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2012 NAIAS: What We Didn't Learn

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On: Thu, Jan 12, 2012 at 1:57PM | By: Chris Salamone

2012 NAIAS: What We Didn't Learn

While the press viewing of Detroit’s full bounty has expired, and many newly-exciting models are slotted for market, we have to ask ourselves one remaining question: what did we miss? Sure, Acura unveiled a new NSX, RDX, and ILX. Yes, we learned about the Accord, Buick’s Encore, the Dodge Dart, and a few Audis meant for ski country. But amongst all the ad posturing, marketing plans, and novel product innovations we can also glean some interesting non-information about the auto industry in 2012.

Welcome to the flip side of automotive journalism, where a company’s actions might – in themselves – speak volumes about what is or isn’t happening.

Beginning with Nissan, the company’s new f-alpha platform never hit the showroom floor. Although most spectators weren’t expecting a completely redesigned Titan or Xterra, a little teasing would have been warmly welcomed. What we do know, however, is that Nissan expects to show off their latest platform “in about a year’s time.” And you can expect big changes when a new f-alpha emerges. The current platform underpins the Pathfinder, Xterra, Titan, and Frontier.

Secondly, GMC’s much-loved Granite concept seems to have disappeared with Buick’s introduction of an Encore production model. How can this be?! Well, the good General failed to reproduce a more-chiseled Granite concept at Detroit. And we can safely predict that GM has no interest in returning to the 1990s fad of introducing several nearly-identical vehicles in every niche market – now that the Encore looks to tap the wallets of young urbanites.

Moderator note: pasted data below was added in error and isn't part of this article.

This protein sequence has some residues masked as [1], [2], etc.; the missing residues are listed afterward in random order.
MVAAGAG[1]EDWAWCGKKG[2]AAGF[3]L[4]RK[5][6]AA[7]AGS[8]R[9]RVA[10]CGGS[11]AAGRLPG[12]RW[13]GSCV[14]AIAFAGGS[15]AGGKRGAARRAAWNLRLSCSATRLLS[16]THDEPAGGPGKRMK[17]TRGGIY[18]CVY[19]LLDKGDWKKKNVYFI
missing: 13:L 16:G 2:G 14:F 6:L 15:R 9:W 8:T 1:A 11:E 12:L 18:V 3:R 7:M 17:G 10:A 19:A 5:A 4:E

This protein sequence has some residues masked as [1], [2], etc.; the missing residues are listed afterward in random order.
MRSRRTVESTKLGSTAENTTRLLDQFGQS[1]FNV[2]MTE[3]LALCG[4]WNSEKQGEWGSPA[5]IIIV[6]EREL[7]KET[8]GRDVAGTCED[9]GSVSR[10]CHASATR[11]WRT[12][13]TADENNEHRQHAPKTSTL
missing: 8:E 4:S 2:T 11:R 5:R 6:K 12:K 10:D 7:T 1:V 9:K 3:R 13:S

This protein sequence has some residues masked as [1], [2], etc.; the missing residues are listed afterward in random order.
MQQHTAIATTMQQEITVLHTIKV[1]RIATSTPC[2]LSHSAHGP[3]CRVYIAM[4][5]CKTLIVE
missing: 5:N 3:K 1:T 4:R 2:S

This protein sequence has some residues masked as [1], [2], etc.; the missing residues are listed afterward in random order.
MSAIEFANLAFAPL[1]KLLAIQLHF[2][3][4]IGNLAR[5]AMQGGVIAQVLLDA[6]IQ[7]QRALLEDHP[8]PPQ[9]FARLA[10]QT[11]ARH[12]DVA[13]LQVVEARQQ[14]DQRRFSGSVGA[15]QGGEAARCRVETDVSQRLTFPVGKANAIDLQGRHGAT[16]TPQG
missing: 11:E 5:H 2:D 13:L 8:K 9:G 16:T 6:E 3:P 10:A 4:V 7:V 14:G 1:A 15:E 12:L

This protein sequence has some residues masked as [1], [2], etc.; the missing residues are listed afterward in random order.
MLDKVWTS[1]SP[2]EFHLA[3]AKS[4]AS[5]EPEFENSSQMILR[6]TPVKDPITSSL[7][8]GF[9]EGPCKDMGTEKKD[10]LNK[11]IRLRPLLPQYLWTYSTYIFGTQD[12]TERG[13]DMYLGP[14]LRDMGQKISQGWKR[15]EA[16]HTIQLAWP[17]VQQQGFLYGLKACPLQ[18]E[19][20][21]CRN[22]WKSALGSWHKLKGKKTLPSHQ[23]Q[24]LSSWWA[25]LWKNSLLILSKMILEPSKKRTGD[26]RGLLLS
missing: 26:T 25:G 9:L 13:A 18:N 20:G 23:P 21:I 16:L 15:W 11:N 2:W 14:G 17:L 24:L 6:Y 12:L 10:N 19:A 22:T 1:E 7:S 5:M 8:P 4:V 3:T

Then we turn to Jeep. Since this is a brand which has struggled with self-identity for a few years, Detroit would have been the perfect setting to move the company’s product onto solid ground. What’s more, Jeep’s anticipated Fiat Panda remake never came down from the trees – so we’re still stuck with a product lineup which mixes trendy hipsters with Spartan off-roaders without a model to bridge the two.

A final distillation from NAIAS comes from Honda who waived the Acura flag diligently throughout the show, but refused to give us a peak at a mid-cycle refresh for the company’s Civic. Perhaps this is a shrewd move on Honda’s part, where a consecutively average review on the company’s poster child for value would amount to high treason.

So there you have it. We didn’t learn about Nissan’s future truck platform, a former GMC concept model, Jeep’s brand image realignment, or Honda’s plan to give the Civic a boost. And to make matters more confusing, so many questions remain unanswered: why does Acura feel compelled to use unidentifiable letter monikers and only show cars in silver; will Chrysler have the funds to move their product lineup forward; and will electric car tax credits even be available next year?

‘Tis the spirit of Detroit, to unveil the next generation of products and simultaneously raise an equal number of unanswerable questions. Luckily that’s what Chicago, Los Angeles, and New York are for!



Stephy21 | 9:11AM (Fri, Jan 13, 2012)

Wow its amazing how much you miss when your in the heat of the moment. Thanks to this article we now know what we did miss. Thanks Guys:)

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